• Volume 18 Number 4 - April 2011

    Features

    Offshore fishing should be decent, but regulations on speckled trout and flounder are more restrictive in hopes of rebuilding stocks.

    North Carolina’s saltwater species are trying to hold their own, but there’s some trouble in River City — especially the portions of rivers that run through inshore waters before emptying into the Atlantic Ocean.

    Harvests continue to climb statewide, but some counties are definitely better than others.

    If you compared North Carolina’s spring wild-turkey harvest from, say, 20 years ago, with last spring’s county-by-county numbers, one thing would stand out — other than the sheer number of places where gobblers were killed in 2010.

    Lake Moultrie’s shallows can be a sight-fishing heaven in April, if you heed these experts’ advice.

    Springtime has finally arrived after a brutal winter, and with turkeys gobbling and azaleas blooming, the warming, shallow waters of Lake Moultrie welcome back the big green fish with the big mouths and the swollen bellies.

    Bullheads are king at this natural lake in the middle of the Croatan National Forest.

    Any map of eastern North Carolina will show a moderate-sized hole in the middle of a vast area of virtual nothingness: the 160,000 acres of Croatan National Forest. Southeast of Catfish Lake waterfowl impoundment, where duck hunters head each hunting season, the lake shares the name, taunting the adventurous angler to give fishing for catfish a try.

    April marks the beginning of outstanding offshore fishing in the bluewater off South Carolina’s coast.

    Charleston Harbor is 50 miles and two hours behind, and an eager crew is staring intently at baits being trolled down a weedline, waiting, knowing it’s just a matter of time.

    Catching striped bass with the long rod isn’t difficult, and it adds a sense of accomplishment during North Carolina’s No. 1 spring spawning run.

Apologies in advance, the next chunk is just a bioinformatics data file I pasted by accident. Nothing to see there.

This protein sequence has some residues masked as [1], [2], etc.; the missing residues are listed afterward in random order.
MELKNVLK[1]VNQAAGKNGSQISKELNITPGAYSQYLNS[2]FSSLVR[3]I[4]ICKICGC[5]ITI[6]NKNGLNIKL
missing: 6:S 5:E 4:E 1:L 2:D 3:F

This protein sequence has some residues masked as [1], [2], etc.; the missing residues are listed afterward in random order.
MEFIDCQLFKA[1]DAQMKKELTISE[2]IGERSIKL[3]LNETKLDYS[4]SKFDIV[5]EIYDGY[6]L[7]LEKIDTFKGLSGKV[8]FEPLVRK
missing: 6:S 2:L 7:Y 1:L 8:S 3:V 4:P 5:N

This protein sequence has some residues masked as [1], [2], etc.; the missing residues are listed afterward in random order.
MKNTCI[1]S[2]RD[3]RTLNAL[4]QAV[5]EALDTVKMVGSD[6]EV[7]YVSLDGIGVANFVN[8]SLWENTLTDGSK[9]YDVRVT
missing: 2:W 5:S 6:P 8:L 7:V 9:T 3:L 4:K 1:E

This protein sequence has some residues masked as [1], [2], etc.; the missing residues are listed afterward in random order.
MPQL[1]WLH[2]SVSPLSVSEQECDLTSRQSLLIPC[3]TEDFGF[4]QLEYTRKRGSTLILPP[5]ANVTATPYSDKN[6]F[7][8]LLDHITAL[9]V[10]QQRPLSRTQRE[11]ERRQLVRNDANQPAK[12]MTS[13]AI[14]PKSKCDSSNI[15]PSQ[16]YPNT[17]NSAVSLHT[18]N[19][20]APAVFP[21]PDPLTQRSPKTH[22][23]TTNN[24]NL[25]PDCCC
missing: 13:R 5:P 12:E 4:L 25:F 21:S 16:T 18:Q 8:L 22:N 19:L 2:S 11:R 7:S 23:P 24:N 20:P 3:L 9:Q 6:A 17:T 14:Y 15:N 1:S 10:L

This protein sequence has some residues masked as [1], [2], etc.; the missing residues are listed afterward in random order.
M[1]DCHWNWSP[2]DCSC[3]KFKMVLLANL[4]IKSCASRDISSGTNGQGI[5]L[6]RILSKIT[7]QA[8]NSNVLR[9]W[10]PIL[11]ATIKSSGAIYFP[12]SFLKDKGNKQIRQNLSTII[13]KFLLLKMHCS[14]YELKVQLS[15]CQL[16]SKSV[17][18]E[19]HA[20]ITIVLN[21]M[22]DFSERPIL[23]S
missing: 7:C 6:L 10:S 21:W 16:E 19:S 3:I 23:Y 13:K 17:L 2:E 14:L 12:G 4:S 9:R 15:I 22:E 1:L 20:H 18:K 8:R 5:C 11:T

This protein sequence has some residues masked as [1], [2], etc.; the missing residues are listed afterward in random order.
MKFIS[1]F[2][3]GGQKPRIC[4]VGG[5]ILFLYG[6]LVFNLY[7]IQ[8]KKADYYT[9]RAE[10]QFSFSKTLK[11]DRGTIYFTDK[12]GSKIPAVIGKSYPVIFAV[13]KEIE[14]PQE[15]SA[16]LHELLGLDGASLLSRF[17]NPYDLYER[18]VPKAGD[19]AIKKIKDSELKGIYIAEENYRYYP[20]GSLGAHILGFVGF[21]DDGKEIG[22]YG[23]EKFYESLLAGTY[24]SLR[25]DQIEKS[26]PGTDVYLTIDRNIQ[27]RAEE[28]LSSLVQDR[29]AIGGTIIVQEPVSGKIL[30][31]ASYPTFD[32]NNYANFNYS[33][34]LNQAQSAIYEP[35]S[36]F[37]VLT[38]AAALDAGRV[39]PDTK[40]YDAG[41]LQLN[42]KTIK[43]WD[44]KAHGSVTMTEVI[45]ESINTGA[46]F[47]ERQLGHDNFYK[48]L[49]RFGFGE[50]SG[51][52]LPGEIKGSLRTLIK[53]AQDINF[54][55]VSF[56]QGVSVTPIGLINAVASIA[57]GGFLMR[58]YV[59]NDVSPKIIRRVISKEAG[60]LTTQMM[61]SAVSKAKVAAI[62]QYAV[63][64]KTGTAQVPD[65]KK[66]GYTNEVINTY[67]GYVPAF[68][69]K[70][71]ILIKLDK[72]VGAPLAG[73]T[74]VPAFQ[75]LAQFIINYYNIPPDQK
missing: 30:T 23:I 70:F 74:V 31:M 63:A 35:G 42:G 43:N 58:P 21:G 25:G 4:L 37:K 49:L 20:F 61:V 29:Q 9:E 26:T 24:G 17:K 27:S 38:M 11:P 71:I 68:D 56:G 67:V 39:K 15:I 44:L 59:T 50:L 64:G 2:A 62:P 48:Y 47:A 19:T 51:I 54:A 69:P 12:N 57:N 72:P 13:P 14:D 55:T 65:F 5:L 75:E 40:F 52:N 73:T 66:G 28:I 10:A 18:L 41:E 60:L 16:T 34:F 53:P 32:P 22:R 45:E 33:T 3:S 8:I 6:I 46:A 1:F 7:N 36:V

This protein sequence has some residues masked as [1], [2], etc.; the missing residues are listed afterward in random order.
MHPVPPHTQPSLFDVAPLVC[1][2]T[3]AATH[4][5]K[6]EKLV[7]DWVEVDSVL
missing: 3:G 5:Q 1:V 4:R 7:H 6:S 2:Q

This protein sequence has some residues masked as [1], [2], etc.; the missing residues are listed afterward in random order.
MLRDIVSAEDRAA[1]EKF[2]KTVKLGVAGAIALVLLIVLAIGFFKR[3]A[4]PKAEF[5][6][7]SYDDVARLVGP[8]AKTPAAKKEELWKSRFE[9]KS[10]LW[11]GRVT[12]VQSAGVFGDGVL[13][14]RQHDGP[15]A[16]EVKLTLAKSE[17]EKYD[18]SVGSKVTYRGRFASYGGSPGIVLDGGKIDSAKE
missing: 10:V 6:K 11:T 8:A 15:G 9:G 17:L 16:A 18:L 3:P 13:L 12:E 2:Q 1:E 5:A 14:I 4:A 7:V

Guide Chuck Laughridge eased his aluminum boat along a rock-strewn shoreline at Weldon’s public boat ramp last April to pick up a late-arriving angler around 9 a.m.

    April action in this sprawling marsh area makes a longer drive worth the extra miles.

    Rob Beglin of Inshore Xtreme Guide Service lives in Pawley’s Island, but when he takes parties fishing, he drives a good 45 minutes south to the Cape Romain/Bulls Bay area.

    Easy access and productivity make this destination among North Carolina’s most popular.

    Wrightsville Beach is a coastal destination many fishermen are aware of, even if they have never visited or fished there; the latter would be a bit of a surprise.

    April is prime time for filling your cooler on one of South Carolina’s best crappie lakes.

    If you’re looking for springtime crappie, April can often provide the best fishing of the year. This is particularly true at Lake Wateree, a mid-state hotspot known for producing lots of crappie and plenty of slabs.

    The three ‘faces’ of the Nantahala River offer trout fishermen different options for angling enjoyment.

    Loosely translated from the Cherokee, Nantahala means “land of the noon-day sun.” The descriptive place name is apt, because over much of its flow, and especially in the gorge marking its lower reaches, sunshine reaches the Nantahala River for only a few hours each day.

    The first week is the hot one, but know how to succeed throughout the season from these experts.

    If you’re serious about tagging a gobbler in South Carolina’s Upstate region, it’s important to hunt the first week of the season that begins April 1. According to data compiled by the S.C. Department of Natural Resources, hunter success is highest in that first week.

    This Palmetto State ‘all-star’ team has definite ideas about how to tackle toms in the spring.

    Every sport has its superstars, players who stand head and shoulders above the rest: Albert Pujols in baseball, Tom Brady in football, Tiger Woods in golf — and turkey hunting is no exception.